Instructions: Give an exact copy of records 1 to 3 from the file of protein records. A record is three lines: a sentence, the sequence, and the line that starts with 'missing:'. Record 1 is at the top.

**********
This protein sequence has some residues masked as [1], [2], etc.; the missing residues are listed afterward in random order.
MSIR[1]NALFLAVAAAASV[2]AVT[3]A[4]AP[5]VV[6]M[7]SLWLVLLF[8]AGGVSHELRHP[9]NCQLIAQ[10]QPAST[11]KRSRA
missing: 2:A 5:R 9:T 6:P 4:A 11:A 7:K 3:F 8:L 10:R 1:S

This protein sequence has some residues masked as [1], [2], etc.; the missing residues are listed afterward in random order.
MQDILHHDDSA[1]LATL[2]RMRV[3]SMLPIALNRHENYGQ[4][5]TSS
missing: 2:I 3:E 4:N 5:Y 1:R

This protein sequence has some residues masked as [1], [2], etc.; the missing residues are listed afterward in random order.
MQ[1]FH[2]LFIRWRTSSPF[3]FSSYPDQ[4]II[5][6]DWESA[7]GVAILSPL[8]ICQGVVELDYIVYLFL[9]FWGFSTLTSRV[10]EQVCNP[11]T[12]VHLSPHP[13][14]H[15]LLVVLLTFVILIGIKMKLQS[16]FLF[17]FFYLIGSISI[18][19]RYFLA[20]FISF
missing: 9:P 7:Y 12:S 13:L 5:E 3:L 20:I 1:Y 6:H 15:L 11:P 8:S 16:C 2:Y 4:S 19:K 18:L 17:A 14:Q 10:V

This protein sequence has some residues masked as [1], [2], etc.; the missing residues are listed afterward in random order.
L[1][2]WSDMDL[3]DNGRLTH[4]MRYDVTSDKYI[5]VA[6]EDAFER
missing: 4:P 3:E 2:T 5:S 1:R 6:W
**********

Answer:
This protein sequence has some residues masked as [1], [2], etc.; the missing residues are listed afterward in random order.
MSIR[1]NALFLAVAAAASV[2]AVT[3]A[4]AP[5]VV[6]M[7]SLWLVLLF[8]AGGVSHELRHP[9]NCQLIAQ[10]QPAST[11]KRSRA
missing: 2:A 5:R 9:T 6:P 4:A 11:A 7:K 3:F 8:L 10:R 1:S

This protein sequence has some residues masked as [1], [2], etc.; the missing residues are listed afterward in random order.
MQDILHHDDSA[1]LATL[2]RMRV[3]SMLPIALNRHENYGQ[4][5]TSS
missing: 2:I 3:E 4:N 5:Y 1:R

This protein sequence has some residues masked as [1], [2], etc.; the missing residues are listed afterward in random order.
MQ[1]FH[2]LFIRWRTSSPF[3]FSSYPDQ[4]II[5][6]DWESA[7]GVAILSPL[8]ICQGVVELDYIVYLFL[9]FWGFSTLTSRV[10]EQVCNP[11]T[12]VHLSPHP[13][14]H[15]LLVVLLTFVILIGIKMKLQS[16]FLF[17]FFYLIGSISI[18][19]RYFLA[20]FISF
missing: 9:P 7:Y 12:S 13:L 5:E 3:L 20:I 1:Y 6:H 15:L 11:P 8:S 16:C 2:Y 4:S 19:K 18:L 17:A 14:Q 10:V